People saw the Barbie movie, and then they shared Barbie style

On Saturday afternoon, YouTuber Shalon Lester, 36, watched “Barbie” with 20 girlfriends and then headed back to her home in Bozeman, Montana for a “BBQ.”

She renamed her five-bedroom home the Shalibou Barbie Dreamhouse for the evening, and installed pink balloon arches, a Barbie-themed Slip ‘N Slide, and a splash pad. When the ladies weren’t playing in the water, they played Barbie trivia. “I was Googling Barbie’s full name, how she connected to Beijing, and what professions she had,” Ms. Lister said in a phone interview.

The server, dressed as Ken, serves up rosy cocktails like Dragon Fruit Margaritas and Raspberry Malibu Rum Sparkler, she said. Strawberry hummus was served with a Barbie cake with a doll hidden inside.

“I have the old black and white Barbie swimsuit, neon spandex swimsuit and pink patent skirt with pink cowboy boots and a pink cowboy hat,” said Mrs. Lister. “I decided I needed to make some outfit changes, just like Barbie does.”

Mrs. Lister said that the Barbie movie brings so much joy to the world. “I really think America needs a Barbie movie right now,” she said. “It’s all been so serious for so long, we, as a collective people, need something fun and silly and colorful and bright and glamorous.”

Some Barbie fans are doing more than just heading to the cinemas to see the new movie. (The movie, which opened on Friday, was the biggest opener 2023-present.) They host and attend Barbie dinners, happy hours, club nights, birthday parties, bachelorette parties, play dates, toy swaps, office parties, and of course, barbecues.

The movie proved to be an excellent excuse to get dressed up, get nostalgic with family and friends, celebrate women, pretend you’re kids again, and feel zany and silly.

“I wasn’t even the biggest fan of Barbie, but this movie feels like a cultural moment,” said Brian Lemming, 33, who runs an educational startup in Boston and is excited about the movie after seeing all the marketing. “I’ve learned that life is very short, and you have to do a lot of things like this when it comes.”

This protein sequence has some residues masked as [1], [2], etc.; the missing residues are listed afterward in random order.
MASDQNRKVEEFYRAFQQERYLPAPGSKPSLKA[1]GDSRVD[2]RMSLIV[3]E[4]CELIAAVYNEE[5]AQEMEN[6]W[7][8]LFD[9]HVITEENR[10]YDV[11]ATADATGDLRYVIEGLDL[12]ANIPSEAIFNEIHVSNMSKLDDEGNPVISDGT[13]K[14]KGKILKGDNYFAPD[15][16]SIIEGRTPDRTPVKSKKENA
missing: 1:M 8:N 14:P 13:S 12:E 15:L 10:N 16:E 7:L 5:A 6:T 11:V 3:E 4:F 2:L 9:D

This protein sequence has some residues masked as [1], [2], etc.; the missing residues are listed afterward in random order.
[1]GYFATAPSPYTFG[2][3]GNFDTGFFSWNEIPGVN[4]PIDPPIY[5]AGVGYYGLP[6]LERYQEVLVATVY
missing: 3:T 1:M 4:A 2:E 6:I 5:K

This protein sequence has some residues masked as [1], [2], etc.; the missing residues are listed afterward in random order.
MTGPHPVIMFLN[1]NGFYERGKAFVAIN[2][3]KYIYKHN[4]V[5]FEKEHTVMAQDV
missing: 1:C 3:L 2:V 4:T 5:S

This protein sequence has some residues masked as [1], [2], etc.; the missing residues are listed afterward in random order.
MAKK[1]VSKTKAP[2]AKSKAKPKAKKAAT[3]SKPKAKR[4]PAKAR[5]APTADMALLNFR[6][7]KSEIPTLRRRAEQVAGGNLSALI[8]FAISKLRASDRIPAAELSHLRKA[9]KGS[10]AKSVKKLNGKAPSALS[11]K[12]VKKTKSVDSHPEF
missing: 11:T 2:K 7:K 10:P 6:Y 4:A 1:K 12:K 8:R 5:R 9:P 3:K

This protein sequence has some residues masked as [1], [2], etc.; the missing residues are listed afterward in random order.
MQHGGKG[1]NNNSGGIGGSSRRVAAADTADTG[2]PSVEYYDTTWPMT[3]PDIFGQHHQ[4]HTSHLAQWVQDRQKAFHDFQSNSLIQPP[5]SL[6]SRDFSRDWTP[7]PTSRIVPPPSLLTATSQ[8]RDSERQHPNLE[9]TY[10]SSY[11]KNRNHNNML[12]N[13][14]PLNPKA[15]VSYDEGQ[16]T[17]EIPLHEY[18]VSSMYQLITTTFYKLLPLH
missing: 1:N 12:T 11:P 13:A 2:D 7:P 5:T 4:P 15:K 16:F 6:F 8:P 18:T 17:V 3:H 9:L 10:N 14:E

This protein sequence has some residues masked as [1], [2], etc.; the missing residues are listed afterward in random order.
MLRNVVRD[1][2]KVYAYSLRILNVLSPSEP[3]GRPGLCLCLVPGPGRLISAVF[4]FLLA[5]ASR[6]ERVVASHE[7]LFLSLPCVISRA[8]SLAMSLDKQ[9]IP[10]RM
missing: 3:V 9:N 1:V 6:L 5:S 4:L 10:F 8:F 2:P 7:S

She said she had 10 friends on a Saturday afternoon to “be silly and pretend we were kids”.

I ordered Barbie-tinis – ready-made cocktails and mocktails mixed with vodka, hibiscus, tea syrup, peach schnapps and lemon – from a friend’s company. “The cocktail is hot pink,” Mrs. Liming said with a laugh.

Distributed mini pink heart sunglasses, masks, and fanny packs. “I even made goody bags, like at a kid’s birthday party,” she said. It was filled with pink Sour Patch Kids, Pop Rocks, and Bubble Tape.

Jennifer Hansen, youth services program coordinator at the Dover Area Community Library in Dover, Pennsylvania, decided to organize something in the library after messaging a friend with whom Barbie used to play as a child.

“I just remembered how much I loved playing Barbie and acting out all these scenarios and using my imagination,” said Ms. Hansen, 30. “Now is the perfect time to remember that happy feeling because we’re still emerging from Covid, and it’s such a strange time.”

On Friday morning, 90 people, from two-year-olds to grandparents, converged on the library for a family-friendly Barbie party. Kids made Barbie-sized books, played in an inflatable pool, solved a Barbie puzzle and colored in Barbie pictures. Some brought their favorite Barbies (there were more for those who didn’t have any) and swapped outfits and accessories. “One brought a Barbie in a wheelchair, one brought a prosthetic leg,” said Ms. Hansen. “When I was young, that wasn’t a thing that existed.”

Yael Buechler, 37, a rabbi, hosted a Barbie-themed lunch and dinner Saturday at her Bronx home, even though her two sons, ages 5 and 7, aren’t Barbie’s. “They’re more into Frozen,” she said.

I thought it was an opportune moment to explore some of Barbie’s themes with her children. “There’s an idea in Judaism that God shapes our identity, but ultimately it’s up to us to make our own decisions about our lives,” she said. “I don’t want to give away any spoilers from the movie, but the idea of ​​individuality and a person’s role in the world really came through.”

They discussed themes from the movie around the table, which was covered in pink items including a custom sallah cover that read “Shabbat Shalom” in a pink Barbie-inspired graphic. Rabbi Buechler also made the chute with metallic sprinkles and pink sprinkles. “Pink sprinkles were hard to find this week,” she said.

For Jasmine Lee, throwing a Barbie-themed party for her 28th birthday last week at a friend’s house in Austin, Texas, was an opportunity to celebrate women.

“We all come dressed up in the Barbie clothes we want to be,” she said. “It was almost a symbol of women’s empowerment and their ability to do anything they want in life. Barbie understands that, and I think that’s why people admire her so much.”

Ms. Lee added that Aqua’s “Barbie Girl” was on repeat most of the time, and no one got sick of it.